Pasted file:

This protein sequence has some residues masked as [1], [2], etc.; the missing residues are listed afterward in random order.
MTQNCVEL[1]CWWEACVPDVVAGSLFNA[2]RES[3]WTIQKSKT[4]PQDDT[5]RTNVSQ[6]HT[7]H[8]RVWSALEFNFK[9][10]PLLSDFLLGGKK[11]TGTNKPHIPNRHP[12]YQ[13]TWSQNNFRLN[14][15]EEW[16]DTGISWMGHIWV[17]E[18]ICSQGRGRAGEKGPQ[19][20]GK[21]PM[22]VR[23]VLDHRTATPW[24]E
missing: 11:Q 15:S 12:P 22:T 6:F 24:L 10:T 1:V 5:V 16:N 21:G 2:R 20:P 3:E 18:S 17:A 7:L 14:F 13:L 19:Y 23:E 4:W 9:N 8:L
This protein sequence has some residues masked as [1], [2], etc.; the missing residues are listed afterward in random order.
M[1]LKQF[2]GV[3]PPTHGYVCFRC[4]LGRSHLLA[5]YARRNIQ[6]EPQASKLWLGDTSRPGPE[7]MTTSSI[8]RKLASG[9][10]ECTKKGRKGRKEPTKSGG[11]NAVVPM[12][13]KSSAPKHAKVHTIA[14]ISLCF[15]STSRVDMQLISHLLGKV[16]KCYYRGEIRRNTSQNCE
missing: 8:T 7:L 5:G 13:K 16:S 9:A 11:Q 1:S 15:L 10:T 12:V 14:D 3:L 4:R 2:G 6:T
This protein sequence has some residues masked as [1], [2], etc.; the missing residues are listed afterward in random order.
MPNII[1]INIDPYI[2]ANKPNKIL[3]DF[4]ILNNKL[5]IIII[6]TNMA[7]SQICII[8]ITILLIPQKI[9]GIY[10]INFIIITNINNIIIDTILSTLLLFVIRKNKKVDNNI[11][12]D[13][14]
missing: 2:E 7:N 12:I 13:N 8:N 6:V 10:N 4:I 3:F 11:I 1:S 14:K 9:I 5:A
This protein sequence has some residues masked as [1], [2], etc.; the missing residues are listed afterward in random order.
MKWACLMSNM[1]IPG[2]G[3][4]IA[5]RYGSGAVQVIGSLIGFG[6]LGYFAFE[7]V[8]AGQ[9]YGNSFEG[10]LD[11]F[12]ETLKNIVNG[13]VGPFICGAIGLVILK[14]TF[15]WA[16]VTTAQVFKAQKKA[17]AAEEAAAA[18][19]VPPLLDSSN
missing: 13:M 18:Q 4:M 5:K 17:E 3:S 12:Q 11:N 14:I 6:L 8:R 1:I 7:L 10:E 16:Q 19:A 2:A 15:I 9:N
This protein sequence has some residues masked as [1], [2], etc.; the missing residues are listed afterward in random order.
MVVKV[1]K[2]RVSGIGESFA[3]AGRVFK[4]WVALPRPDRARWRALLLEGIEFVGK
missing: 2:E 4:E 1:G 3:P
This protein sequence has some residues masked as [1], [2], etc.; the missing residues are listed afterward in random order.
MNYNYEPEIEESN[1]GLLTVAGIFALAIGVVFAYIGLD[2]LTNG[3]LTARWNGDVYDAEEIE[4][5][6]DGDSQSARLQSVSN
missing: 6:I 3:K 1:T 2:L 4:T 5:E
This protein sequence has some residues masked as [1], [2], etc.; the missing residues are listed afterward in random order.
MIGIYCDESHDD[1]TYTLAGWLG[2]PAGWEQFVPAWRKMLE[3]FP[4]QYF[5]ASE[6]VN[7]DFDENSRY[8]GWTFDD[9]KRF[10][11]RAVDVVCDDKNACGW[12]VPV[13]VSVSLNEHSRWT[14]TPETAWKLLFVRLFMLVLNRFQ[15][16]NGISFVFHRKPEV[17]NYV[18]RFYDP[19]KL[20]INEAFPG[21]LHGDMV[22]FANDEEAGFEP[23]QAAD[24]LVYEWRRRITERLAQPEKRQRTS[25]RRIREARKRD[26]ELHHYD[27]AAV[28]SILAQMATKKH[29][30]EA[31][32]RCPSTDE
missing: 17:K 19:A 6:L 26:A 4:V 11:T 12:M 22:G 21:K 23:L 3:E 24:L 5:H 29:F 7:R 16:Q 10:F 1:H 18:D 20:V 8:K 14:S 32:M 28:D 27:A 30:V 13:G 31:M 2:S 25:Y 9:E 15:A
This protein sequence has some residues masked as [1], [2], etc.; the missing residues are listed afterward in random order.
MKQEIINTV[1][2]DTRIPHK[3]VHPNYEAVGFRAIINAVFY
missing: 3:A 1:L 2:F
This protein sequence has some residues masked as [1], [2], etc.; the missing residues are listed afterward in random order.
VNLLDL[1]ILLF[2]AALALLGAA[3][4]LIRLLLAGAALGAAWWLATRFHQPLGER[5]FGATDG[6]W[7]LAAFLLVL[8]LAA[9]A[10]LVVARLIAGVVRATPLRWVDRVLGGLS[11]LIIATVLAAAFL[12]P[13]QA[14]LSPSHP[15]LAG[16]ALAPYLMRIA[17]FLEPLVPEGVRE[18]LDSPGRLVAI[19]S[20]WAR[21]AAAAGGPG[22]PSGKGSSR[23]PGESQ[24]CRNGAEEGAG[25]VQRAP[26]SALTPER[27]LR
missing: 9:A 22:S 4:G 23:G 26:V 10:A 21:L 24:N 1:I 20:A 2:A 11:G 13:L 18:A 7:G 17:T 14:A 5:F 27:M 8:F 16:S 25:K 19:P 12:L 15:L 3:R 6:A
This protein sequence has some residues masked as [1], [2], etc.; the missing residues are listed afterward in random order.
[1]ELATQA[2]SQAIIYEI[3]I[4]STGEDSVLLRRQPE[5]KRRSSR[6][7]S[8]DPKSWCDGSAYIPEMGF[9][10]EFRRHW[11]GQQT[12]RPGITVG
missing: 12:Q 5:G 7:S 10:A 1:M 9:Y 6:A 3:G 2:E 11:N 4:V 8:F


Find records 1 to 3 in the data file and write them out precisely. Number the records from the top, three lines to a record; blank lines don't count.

This protein sequence has some residues masked as [1], [2], etc.; the missing residues are listed afterward in random order.
MTQNCVEL[1]CWWEACVPDVVAGSLFNA[2]RES[3]WTIQKSKT[4]PQDDT[5]RTNVSQ[6]HT[7]H[8]RVWSALEFNFK[9][10]PLLSDFLLGGKK[11]TGTNKPHIPNRHP[12]YQ[13]TWSQNNFRLN[14][15]EEW[16]DTGISWMGHIWV[17]E[18]ICSQGRGRAGEKGPQ[19][20]GK[21]PM[22]VR[23]VLDHRTATPW[24]E
missing: 11:Q 15:S 12:P 22:T 6:F 24:L 10:T 1:V 5:V 16:N 21:G 2:R 20:P 3:E 18:S 17:A 7:L 14:F 13:L 19:Y 23:E 4:W 9:N 8:L
This protein sequence has some residues masked as [1], [2], etc.; the missing residues are listed afterward in random order.
M[1]LKQF[2]GV[3]PPTHGYVCFRC[4]LGRSHLLA[5]YARRNIQ[6]EPQASKLWLGDTSRPGPE[7]MTTSSI[8]RKLASG[9][10]ECTKKGRKGRKEPTKSGG[11]NAVVPM[12][13]KSSAPKHAKVHTIA[14]ISLCF[15]STSRVDMQLISHLLGKV[16]KCYYRGEIRRNTSQNCE
missing: 8:T 7:L 5:G 13:K 16:S 9:A 11:Q 1:S 15:L 10:T 12:V 14:D 3:L 4:R 2:G 6:T
This protein sequence has some residues masked as [1], [2], etc.; the missing residues are listed afterward in random order.
MPNII[1]INIDPYI[2]ANKPNKIL[3]DF[4]ILNNKL[5]IIII[6]TNMA[7]SQICII[8]ITILLIPQKI[9]GIY[10]INFIIITNINNIIIDTILSTLLLFVIRKNKKVDNNI[11][12]D[13][14]
missing: 2:E 7:N 12:I 13:N 8:N 6:V 10:N 4:I 3:F 11:I 1:S 14:K 9:I 5:A